Will Walker Embrace Institutional Changes in the Wake of “Scaffold” Controversy?

Olga Viso, Executive Director of the Walker Art Center at the Wednesday news conference.

The Walker Art Center will look for ways to bring more diversity and perspective to its board and staff following the recent controversy over the Scaffold Sculpture, said Olga Viso, Walker’s executive director.

She made her comments at a Wednesday news conference announcing an agreement to remove the sculpture, part of a mediation between Dakota elders, the Walker, and the sculpture’s artist, Sam Durant. In her formal remarks, Viso said:

“We pledge to host forums for continued listening and learning. We will reach out to Native communities including Upper Sioux, Lower Sioux, Shakopee and Prairie Island nations who have asked for dialogue and continued dialogue …

We will help bridge gaps of understanding among staff, among our board, among our audiences. We will examine our institutional structures and work to make structural change, which will take time.

Later in the Q&A, she was asked to elaborate on what institutional changes she envisioned to bring more voices to the table. She gave a brief answer: “So talking about representation on the board, more representation on the staff,” she said, and creating forums and other opportunities “to forge more deep connections for consultations so this doesn’t happen again.”

Scaffold will be removed from the Walker Sculpture Garden, beginning Friday.

Scaffold was to be part of the upcoming Grand Reopening of the Sculpture Garden, but it was quickly engulfed in controversy. The artwork depicts several historic gallows, most prominently the gallows used to hang 38 Dakota men in Mankato in 1862. Neither the artist nor the Walker thought to ask Dakota people for their reaction. When the sculpture started going up, that reaction came fast and strong. The Walker and the artist Sam Durant have both issued public apologies for not being aware of how this would affect the Dakota community.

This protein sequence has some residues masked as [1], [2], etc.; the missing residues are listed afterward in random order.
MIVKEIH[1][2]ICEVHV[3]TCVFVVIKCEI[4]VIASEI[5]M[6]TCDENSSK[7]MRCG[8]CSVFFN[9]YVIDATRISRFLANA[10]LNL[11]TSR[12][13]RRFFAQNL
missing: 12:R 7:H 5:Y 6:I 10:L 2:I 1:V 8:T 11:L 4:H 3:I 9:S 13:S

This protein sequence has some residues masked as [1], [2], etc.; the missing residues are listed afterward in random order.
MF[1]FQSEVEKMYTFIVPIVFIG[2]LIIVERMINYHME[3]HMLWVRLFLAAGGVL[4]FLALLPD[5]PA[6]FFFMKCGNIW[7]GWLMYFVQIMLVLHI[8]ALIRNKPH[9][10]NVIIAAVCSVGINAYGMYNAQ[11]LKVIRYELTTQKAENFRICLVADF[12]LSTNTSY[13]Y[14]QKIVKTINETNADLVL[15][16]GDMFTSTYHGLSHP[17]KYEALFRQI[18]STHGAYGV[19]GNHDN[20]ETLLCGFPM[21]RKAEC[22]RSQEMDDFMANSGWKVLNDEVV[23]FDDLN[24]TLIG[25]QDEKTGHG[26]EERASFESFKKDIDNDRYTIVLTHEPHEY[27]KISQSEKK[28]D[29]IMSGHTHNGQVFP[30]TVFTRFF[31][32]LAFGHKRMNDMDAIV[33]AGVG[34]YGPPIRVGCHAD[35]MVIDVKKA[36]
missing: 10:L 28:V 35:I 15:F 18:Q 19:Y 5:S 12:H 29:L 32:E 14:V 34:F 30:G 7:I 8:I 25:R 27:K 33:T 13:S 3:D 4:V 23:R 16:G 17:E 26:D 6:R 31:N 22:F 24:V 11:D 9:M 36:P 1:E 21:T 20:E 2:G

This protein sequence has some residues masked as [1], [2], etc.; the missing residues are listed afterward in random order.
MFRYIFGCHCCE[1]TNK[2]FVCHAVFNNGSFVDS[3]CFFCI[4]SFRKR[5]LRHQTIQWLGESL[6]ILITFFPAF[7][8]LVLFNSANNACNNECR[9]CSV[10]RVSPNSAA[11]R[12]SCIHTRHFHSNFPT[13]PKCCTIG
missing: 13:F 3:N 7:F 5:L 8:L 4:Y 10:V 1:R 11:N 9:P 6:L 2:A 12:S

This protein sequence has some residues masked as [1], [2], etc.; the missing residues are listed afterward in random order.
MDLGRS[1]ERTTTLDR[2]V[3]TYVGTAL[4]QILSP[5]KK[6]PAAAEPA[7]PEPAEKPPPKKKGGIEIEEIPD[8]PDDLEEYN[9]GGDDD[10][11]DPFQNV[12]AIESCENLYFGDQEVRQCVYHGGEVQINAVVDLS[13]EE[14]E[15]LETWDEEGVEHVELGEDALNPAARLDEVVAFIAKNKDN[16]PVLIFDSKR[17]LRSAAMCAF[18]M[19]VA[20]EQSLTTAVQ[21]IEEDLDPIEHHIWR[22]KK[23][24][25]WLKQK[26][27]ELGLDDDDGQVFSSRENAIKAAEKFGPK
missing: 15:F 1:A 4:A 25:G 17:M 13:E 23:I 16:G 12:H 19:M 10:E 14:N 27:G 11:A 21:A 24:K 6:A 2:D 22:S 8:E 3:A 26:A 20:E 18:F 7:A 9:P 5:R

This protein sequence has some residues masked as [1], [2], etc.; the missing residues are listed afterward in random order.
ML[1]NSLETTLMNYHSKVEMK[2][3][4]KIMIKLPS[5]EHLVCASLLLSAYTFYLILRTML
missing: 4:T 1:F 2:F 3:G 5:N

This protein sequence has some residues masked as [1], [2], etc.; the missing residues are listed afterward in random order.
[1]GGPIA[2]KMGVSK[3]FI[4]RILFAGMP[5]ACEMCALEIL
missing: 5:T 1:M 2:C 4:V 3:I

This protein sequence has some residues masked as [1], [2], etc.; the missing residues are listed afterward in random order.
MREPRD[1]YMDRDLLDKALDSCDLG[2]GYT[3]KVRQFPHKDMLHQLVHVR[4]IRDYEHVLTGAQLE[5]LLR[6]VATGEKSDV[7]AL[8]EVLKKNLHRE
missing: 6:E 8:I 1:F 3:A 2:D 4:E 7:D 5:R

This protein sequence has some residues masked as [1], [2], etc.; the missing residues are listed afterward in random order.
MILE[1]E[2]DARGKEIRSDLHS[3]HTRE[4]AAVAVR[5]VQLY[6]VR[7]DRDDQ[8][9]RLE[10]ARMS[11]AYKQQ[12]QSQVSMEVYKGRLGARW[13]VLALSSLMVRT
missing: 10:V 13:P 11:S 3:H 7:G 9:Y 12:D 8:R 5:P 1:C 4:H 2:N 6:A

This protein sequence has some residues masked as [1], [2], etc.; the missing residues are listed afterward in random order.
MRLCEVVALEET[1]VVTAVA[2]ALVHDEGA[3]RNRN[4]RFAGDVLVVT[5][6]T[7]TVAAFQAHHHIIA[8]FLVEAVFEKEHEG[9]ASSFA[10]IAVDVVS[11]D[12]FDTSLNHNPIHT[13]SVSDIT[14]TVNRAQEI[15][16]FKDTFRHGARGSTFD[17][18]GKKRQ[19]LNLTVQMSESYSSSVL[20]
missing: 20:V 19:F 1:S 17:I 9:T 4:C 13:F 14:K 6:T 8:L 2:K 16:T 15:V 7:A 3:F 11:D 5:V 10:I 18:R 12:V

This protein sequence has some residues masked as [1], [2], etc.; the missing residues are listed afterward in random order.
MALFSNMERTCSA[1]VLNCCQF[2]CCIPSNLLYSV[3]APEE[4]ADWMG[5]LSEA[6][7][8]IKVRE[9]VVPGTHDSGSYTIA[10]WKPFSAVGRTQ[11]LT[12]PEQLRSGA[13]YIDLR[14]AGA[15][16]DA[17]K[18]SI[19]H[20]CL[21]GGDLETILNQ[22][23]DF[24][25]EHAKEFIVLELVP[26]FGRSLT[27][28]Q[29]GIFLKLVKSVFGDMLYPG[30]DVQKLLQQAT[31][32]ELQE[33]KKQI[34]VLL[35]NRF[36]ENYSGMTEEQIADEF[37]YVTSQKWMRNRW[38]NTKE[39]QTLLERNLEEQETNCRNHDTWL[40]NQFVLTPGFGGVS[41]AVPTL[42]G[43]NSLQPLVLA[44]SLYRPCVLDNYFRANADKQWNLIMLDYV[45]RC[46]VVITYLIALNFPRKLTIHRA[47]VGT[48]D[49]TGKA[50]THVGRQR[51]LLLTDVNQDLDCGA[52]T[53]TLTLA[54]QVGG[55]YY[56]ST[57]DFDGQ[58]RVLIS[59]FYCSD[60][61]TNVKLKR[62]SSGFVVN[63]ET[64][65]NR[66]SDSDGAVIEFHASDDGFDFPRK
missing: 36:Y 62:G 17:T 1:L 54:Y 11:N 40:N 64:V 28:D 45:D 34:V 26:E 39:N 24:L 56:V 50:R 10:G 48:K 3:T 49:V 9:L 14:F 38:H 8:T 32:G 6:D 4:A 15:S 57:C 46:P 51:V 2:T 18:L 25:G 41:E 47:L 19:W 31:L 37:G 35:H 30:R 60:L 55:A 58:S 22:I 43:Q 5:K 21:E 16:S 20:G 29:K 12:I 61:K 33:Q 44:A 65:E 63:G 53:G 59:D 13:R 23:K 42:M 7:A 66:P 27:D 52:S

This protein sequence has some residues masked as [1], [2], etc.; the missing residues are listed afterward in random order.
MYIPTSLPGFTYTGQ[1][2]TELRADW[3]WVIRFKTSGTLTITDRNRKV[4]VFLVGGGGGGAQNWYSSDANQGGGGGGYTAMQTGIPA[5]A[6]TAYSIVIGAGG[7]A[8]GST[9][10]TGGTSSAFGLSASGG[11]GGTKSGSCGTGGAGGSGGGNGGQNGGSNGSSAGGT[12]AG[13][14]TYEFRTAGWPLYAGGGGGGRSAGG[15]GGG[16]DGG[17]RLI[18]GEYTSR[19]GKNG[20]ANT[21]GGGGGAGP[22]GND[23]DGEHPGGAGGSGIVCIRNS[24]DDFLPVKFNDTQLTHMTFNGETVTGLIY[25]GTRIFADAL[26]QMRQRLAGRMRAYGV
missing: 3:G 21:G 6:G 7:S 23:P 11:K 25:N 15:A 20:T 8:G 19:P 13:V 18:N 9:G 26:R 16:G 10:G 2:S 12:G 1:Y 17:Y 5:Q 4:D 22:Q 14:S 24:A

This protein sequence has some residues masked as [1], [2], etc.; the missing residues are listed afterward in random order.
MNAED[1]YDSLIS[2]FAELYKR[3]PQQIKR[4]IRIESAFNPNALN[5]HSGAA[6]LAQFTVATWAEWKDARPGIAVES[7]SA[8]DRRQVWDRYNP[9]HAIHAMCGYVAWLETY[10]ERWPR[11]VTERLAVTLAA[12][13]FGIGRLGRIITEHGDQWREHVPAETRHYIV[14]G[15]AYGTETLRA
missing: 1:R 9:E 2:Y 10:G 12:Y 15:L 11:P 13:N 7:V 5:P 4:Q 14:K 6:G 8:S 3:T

The sculpture has raised tough questions about competing values — about artistic freedom, about how a leading civic institution such as the Walker didn’t have anyone in the loop to see this problem coming, and about the rights of an oppressed people to tell their own story, not have one imposed on them.

My friend David Cournoyer and I had a Op/Ed published in the Star Tribune headlined: After dismantling a sculpture in wake of protests, Walker must lead effort to dismantle inequity, which says where we come down on this debate.

Dismantling the structure is easy, but this moment demands more. Walker needs to lead Minnesota in a bigger challenge to dismantle inequity. It is time. …

Minnesota has so successfully wiped clean its awful treatment of Dakota people that no one — no Walker curator, board member or patron — raised the issue of what actual Dakota might think. And that is the real problem.

This is not about artistic expression. This is about institutional arrogance and systemic inequity.

The Walker again acknowledged its blind spot at the news conference. Viso said: